20110201

Inspiration/Influence: Richard Williams

I've been tackling a couple of title sequences right at the outset, and I'm reminded of something Richard Williams says time and again. "Sophisticated use of the basics." An important phrase for an animator that isn't doing Tex Avery style BOINGS or hard takes, but must instead focus on subtle anticipation and soft accents. Knowing the basics and how to apply them in a sophisticated way is one of the most effective methods to keep things organized while retaining a working sense of freedom.

Since my lead character weighs a couple of tons (his head alone could be up to 800 lbs.,) I'm going to execute a traditional human walk cycle separately just to cut my teeth again. Steps on 12 and 24, passing position at 6 and 18 all on ones, loop. Totally basic. Timing and spacing is paramount for mobility and believability in action. The only reason I even know the true difference between timing and spacing is Richard Williams. Everyone knows the man- he's responsible for integrating cartoons with live action in Roger Rabbit, (part 2, part 3,) the famous Pink Panther introductions, thousands of commercials, and the mostly completed 24-year endeavor Thief and the Cobbler (or The Princess and the Cobbler, or The Cobbler and the Thief, depending on the cut you get.) I could go on for pages about the man and how much he's helped me understand the art of animation. Animation at its simplest is translational math without numbers. Even more though, it's performance. Animation is acting. Richard Williams can cite Art Babbit (one of Disney's "9 old men" responsible for the Queen in Snow White) and Ken Harris (the classic Warner animator known for the Coyote) as masters, employees, and friends. He remains one of the only comprehensive encyclopedias of traditional animation technique on the planet. Any animator will point you to his book, The Animator's Survival Kit. There also exists a 16 DVD set called the Animator's Survival Kit: Animated, which is a lecture series compiled with over 400 animated exercises and illustrations of the most common animation techniques and mistakes. If you lack a mentor as most of us seem to, I can honestly say both of these are invaluable resources. If you can somehow get your hands on it, the animated lectures are fantastic.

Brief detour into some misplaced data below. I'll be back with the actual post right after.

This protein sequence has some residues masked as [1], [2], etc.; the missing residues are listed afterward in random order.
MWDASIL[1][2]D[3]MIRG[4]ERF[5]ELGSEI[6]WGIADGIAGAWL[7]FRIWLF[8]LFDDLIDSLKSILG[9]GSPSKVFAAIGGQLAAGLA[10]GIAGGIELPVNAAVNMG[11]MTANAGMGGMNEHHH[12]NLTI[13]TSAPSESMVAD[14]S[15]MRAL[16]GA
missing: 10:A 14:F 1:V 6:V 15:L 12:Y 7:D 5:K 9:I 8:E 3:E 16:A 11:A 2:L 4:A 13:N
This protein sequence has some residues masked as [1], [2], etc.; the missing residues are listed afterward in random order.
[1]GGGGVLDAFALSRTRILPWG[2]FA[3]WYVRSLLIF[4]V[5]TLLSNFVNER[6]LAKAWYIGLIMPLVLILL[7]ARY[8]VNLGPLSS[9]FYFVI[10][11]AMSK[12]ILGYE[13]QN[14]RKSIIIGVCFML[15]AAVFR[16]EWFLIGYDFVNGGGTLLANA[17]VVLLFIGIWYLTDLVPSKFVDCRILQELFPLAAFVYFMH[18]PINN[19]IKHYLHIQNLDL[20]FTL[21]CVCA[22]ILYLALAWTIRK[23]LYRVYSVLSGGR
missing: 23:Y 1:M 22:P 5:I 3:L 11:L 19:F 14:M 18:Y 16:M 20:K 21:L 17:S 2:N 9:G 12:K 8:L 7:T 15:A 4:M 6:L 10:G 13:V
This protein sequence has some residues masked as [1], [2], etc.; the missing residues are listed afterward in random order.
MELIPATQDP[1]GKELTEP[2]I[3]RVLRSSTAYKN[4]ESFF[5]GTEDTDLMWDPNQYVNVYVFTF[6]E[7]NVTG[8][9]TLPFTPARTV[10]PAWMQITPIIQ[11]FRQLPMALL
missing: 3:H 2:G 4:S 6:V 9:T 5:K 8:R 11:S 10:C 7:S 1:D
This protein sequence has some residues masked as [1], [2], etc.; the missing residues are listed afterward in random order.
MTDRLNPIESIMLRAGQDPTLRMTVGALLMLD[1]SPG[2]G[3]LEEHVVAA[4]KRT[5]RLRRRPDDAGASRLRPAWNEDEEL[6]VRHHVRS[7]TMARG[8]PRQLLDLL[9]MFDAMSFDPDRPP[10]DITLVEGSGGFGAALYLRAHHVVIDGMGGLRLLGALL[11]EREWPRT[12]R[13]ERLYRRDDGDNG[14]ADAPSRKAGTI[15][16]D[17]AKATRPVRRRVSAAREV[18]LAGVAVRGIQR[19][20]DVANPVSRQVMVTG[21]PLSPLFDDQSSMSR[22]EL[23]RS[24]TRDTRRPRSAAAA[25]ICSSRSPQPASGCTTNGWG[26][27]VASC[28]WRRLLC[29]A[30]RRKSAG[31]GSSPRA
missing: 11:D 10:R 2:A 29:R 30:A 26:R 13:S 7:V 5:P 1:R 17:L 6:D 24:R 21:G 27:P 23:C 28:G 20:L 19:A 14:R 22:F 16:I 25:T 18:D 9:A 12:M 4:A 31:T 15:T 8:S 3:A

Don't overthink. Anticipation. Action. Reaction. Work it until it works.

1 comment:

John Chappelear said...

What a great thought.
I really appreciate your perspective.
John Chappelear
http://johnchappelear.com